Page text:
David Bolton is spearheading the conservation effort to protect one of mankind’s most vital allies, the humble honeybee.

To better understand and support this resilient honeybee eco-type, in 2018 the Fermanagh Beekeepers’ Association commenced a five-year project to monitor bee colonies in the locality.

The project was led by Bolton, who has been a member of the Fermanagh Beekeepers’ Association for more than 20 years, one of its former chairmen and an avid conservationist.

The aim of the Wild Bee Project is to gain a better understanding of the wild honeybee population and their place in the family of pollinators and to help explain how they are reacting to environmental pressures.

Bolton has been recognised for his enthusiasm and hard work to become part of a campaign championing the individuals and projects who work tirelessly to save the environment, with the help of National Lottery funding and players, who raise £30 million for good causes every week.

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To celebrate his incredible achievements, artist Yoniest Chun, known for his cartoon-inspired work, has created a digital piece of art that immortalises David Bolton’s story.

“About 25 years ago a parasite called Varroa came to Ireland and it’s a very pernicious parasite that drains the strength of the bees,” explained Bolton

“One of the exciting things about our project is that we began to discover there are colonies who are surviving despite the threat from Varroa.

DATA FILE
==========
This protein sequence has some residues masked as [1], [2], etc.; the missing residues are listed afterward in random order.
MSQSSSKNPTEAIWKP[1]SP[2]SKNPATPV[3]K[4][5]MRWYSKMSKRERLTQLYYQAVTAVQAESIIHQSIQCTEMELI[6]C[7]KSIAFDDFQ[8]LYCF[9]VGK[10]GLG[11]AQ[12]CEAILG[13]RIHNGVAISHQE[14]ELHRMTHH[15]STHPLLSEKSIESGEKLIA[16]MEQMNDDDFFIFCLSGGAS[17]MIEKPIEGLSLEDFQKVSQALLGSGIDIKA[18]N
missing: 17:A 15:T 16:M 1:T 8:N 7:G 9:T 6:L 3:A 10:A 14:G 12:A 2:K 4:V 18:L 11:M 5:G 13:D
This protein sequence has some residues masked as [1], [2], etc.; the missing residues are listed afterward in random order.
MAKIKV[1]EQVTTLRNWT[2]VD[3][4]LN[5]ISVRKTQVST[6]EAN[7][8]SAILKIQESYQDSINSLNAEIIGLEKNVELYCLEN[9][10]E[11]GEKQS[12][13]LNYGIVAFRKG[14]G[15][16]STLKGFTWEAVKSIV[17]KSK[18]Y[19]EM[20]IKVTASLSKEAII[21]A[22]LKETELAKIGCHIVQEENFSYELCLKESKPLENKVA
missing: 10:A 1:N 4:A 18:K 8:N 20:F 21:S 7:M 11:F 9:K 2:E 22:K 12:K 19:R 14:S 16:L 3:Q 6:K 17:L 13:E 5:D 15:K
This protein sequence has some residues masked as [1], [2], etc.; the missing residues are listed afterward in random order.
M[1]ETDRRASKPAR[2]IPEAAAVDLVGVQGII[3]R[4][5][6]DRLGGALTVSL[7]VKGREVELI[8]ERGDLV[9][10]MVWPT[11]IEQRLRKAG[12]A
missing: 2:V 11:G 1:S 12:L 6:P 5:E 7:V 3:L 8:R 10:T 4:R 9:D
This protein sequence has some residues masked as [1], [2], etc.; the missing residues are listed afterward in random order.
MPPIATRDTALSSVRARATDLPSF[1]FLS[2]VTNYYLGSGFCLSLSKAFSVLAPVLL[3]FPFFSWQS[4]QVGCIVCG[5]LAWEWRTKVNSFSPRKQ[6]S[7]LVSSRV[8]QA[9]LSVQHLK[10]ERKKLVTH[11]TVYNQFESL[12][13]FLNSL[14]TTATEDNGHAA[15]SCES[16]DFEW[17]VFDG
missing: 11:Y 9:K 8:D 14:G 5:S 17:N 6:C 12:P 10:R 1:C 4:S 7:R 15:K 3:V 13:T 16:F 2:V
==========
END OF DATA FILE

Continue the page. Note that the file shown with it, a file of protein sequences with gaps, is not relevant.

“The bees that occupy our boxes we hope will become the bearers of sustainable genes into the future.

“Another big concern is how bad climate change is going to get. Currently we’re on a very worrying trajectory. The honeybee is a bit like the canary in the mine.

“For example, because the winters are becoming milder the queens are continuing to lay through the winter and that creates problems for the bees.”

The Wild Bee Project has seen the Fermanagh Beekeepers Association erect 16 Wild Bee boxes which allows for a fascinating insight into the species. It has been supported by The National Lottery through funding from the Lough Erne Landscape Partnership from The National Lottery Heritage Fund.

Bolton said: “The National Lottery funding created good links for us with other organisations, like our local men’s shed and they made four of the boxes for us, which we’re delighted with.

“We also got funding to buy some of the sensors and equipment that allows us to tackle the data. And that’s great because it makes the project so efficient for us.

“The interesting thing is that there’s not a lot of this data around. We’ve had universities asking us for our data because it’s quite unique.”

Now retired, Bolton is thrilled by the surprising findings and is equally enthused to play such an important role in nature conservation, a topic very close to his heart.

“Since being a child, I’ve lived in the fields and the woodlands and was very interested in wildlife and the natural world,” said Bolton.

“I had some great teachers at school who imbued a sense of respect, knowledge, and interest in nature.

“The other thing is I just love research, finding out how things work, why things work because by doing that we can learn, and progress can be made.

“I love just getting out into the woodlands where we have the bees, to be able to witness nature at its very best. It’s wonderful.”

Three additional digital portraits have been created by artist Yoniest Chun, depicting the stories of other individuals and projects who have achieved incredible things to help support the environment as part of The National Lottery’s People’s Portraits series. Also honoured with a portrait is Milly Revill Hayward from the Forsinard Flows in north Scotland, Simon Myers from charity Gasworks Dock Partnership in London and Veronika Brannovic from Torfaen Local Nature Partnership in Wales.